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GOURMAND-GOURMET?

NO WRITER ATTRIBUTED

The unfortunate gastronomical situation is not peculiar to Harvard alone if one agrees with Thurston Macauley, writing in the current Forum. In an article mournfully titled "The Decline of Eating in America," Mr. Macauley says "Eating on this side of the Atlantic has become one of the lost arts." The problem Harvard faces also seems to be a national one--the result of America's special ogre, standardization. Cursing cafeterias and similar quick lunch places whose proud boast is a meal a minute, the epicure goes on to comment regretfully on the days when dinners were both edifying and edible. Like Christopher Morley he is a strong advocate of the Three Hours for Luncheon Club.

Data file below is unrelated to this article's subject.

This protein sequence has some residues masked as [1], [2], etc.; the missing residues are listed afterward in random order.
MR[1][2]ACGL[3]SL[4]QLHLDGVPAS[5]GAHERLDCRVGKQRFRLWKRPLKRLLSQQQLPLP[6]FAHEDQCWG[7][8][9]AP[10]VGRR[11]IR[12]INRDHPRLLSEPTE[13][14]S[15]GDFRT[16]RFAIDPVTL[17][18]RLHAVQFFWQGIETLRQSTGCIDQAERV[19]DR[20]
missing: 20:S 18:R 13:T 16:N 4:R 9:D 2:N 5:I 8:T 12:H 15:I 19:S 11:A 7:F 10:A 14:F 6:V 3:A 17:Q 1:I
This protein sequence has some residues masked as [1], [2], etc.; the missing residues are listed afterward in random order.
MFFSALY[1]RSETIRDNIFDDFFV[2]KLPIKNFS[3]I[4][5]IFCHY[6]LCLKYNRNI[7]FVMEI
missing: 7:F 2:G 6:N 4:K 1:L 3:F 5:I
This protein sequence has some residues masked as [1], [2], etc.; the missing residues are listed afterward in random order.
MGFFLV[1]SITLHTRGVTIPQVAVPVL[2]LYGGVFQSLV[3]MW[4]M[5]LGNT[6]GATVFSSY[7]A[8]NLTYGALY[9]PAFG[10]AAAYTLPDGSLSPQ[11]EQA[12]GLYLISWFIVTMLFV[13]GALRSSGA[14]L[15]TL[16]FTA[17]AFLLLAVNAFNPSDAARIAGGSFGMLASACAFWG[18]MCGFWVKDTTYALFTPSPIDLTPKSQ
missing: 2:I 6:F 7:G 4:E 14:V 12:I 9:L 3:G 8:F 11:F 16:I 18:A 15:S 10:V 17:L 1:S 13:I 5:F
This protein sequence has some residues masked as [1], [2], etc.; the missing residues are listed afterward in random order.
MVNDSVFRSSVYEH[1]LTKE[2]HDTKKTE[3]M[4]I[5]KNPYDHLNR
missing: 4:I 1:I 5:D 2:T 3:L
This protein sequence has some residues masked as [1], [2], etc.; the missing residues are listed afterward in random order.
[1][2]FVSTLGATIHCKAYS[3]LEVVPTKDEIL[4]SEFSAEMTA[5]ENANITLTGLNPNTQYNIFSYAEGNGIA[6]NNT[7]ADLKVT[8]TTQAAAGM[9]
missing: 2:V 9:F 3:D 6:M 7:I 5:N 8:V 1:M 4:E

One meal and one meal only it is pointed out is treasured by the average American business man: namely, the weekly Kiwanian or Rotarian luncheon which, though not always marked by excellent fare, is at any rate a leisurely and companiable occasion. But is is not the fortune of everyone to be either a Kiwanian or a Rotarian and therefore the non-fraternal portion of America is left with a cup of coffee, a sandwich, and a tin plated armchair. The Forum author endeavors to solve the enigma. "To me our main difficulty seems to be a failure to make a distinction between the two words gourmand and gourmet. When we cease to regard eating as something to be done purely out of habit, finding in it instead untold aesthetic delights, our only regret will be that we did not comprehend earlier." So, after all, Harvard's problem may be merely linguistic.

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